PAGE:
5. If we're going to weigh the pros and cons of mesh over sculpties, let's look at it from three different perspectives: prim cost, upload cost, and the incompatibility of mesh imports with the viewers most SL users are able to use on their computers. 1.) Prim Cost A single sculpted prim is just that: a single prim. Yes, the loading time for sculpties is atrocious and a region or parcel with many sculpted prims can seriously lag out a computer, often to the point of crashing. But in regions and parcels with limited prim allotment, the need to keep prim count down to within tolerable levels often outweighs whatever perceived benefits there might be to mesh imports, which have a higher prim count than normal sculpted prims. If an avatar full of mesh imports cannot be sustained within a region, what then? How quickly will parcels and regions max out their prim counts? The answer depends on how creative builders are, just as with sculpties. 2.) Upload Cost As Moo pointed out, there is a higher upload cost for mesh imports than there is for a single sculpt map texture. For people importing a handful of mesh builds, especially ones with low(er) prim costs, this may be fine. But most people probably will not be able to afford the mesh imports required to heavily or completely revamp their lands. If you have surplus disposable income to spend on mesh, that is great. If not, you probably will find mesh prohibitively expensive. 3.) Viewer Incompatibility This is probably the biggest issue with regard to mesh. With a majority of SL users finding Viewer 2 and its clones unuseable, they must find ways to stick with their Viewer 1-based viewers or leave SL altogether. This is not a very pleasing set of options to choose from, to say the least. Linden Lab has long sought to impose its inferior, outsourced viewer on the rest of the grid. Most Viewer 1-based viewers, which have consistently outcompeted Viewer 2 since the latter was created, cannot display mesh. This means that those of us who either cannot use Viewer 2 or simply prefer not to will not be able to see all the pretty mesh imports people are uploading unless they switch to a viewer that either doesn't work on their systems or which they can't stand on account of the poor design and exceedingly difficult user interface. To be sure, some third party viewer developers, such as Singularity, are working to incorporate features such as mesh into their projects. (As they succeed, count on more people to dump Viewer 2 and its clones.) In the meantime, however, most of the grid cannot see mesh, making it pretty much irrelevant. If Linden Lab wants to retain customers, it needs to revamp its viewer so that it has the Viewer 1 layout and interface. This is not an impossible task, as others are successfully incorporating Viewer 2 code and features into their projects. It also needs to lower the costs associated with mesh in order for the investment put into it to see any significant kind of practical return on that investment. Just my two cents, for what they're worth.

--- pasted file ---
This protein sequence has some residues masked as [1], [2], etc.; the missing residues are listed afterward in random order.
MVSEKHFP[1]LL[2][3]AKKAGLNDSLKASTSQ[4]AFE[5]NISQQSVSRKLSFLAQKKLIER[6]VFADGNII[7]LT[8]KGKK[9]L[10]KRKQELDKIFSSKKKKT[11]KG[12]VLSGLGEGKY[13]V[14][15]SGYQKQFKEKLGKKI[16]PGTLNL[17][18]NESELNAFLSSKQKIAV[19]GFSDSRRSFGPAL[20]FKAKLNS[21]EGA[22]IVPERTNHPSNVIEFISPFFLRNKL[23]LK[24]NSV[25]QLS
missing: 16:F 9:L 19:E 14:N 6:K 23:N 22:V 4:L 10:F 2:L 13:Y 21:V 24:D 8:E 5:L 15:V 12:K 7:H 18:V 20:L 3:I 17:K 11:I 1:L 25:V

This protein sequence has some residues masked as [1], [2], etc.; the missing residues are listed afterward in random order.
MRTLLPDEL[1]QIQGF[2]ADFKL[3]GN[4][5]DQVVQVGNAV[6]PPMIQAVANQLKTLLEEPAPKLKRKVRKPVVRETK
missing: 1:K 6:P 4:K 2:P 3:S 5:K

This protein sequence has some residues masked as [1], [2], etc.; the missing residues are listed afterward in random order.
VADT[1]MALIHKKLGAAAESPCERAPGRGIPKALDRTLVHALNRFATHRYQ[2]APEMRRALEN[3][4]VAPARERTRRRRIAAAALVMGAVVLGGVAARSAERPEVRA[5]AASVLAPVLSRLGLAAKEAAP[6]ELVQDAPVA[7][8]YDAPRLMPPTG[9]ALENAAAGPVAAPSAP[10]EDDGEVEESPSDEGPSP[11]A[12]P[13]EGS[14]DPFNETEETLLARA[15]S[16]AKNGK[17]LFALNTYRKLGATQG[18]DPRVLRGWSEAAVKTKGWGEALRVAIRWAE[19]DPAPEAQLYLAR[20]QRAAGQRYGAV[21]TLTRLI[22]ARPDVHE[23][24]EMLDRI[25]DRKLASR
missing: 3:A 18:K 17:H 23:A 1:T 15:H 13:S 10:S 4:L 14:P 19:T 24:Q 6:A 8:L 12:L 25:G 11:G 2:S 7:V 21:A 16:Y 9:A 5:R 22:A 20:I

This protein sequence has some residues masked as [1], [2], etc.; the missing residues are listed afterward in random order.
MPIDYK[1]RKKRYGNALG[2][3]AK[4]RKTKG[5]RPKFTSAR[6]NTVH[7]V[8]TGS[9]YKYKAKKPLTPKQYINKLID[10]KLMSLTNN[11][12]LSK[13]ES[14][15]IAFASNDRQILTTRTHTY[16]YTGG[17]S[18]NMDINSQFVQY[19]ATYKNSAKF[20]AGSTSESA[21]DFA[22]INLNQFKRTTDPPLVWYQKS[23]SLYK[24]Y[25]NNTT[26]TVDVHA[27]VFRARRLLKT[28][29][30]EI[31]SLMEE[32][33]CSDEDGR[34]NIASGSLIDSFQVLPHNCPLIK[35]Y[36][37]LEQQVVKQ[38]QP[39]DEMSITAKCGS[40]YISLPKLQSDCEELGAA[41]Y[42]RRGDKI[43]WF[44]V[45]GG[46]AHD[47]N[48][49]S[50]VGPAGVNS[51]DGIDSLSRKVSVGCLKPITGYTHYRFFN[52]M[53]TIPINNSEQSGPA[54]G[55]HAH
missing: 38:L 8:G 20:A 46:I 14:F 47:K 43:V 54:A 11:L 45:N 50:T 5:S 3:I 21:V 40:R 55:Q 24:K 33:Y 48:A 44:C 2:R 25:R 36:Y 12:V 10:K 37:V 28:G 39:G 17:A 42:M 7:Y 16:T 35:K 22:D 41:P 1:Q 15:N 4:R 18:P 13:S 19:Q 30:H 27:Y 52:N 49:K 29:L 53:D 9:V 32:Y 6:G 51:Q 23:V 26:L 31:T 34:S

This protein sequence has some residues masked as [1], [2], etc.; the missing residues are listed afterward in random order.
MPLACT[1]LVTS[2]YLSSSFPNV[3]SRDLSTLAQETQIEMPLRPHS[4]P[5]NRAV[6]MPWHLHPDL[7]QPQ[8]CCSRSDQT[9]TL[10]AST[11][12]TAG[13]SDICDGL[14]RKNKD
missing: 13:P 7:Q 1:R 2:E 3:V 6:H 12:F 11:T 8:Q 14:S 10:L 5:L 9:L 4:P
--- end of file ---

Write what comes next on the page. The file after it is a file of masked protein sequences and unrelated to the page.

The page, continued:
6. This week I received and hooked up a new computer. My previous one ran Windows Vista Home Basic on a 32-bit system. The new computer uses Windows 7 Ultimate on a 64-bit system. When I tried to log on to Second Life yesterday, I kept losing my Internet connection. I don't know if this is an issue of compatibility, or if it's something else. Also, since I saw nowhere to post this question that was relevant to the situation, I decided to post here. Is this something related to viewer issues, or incompatibility with Windows 7?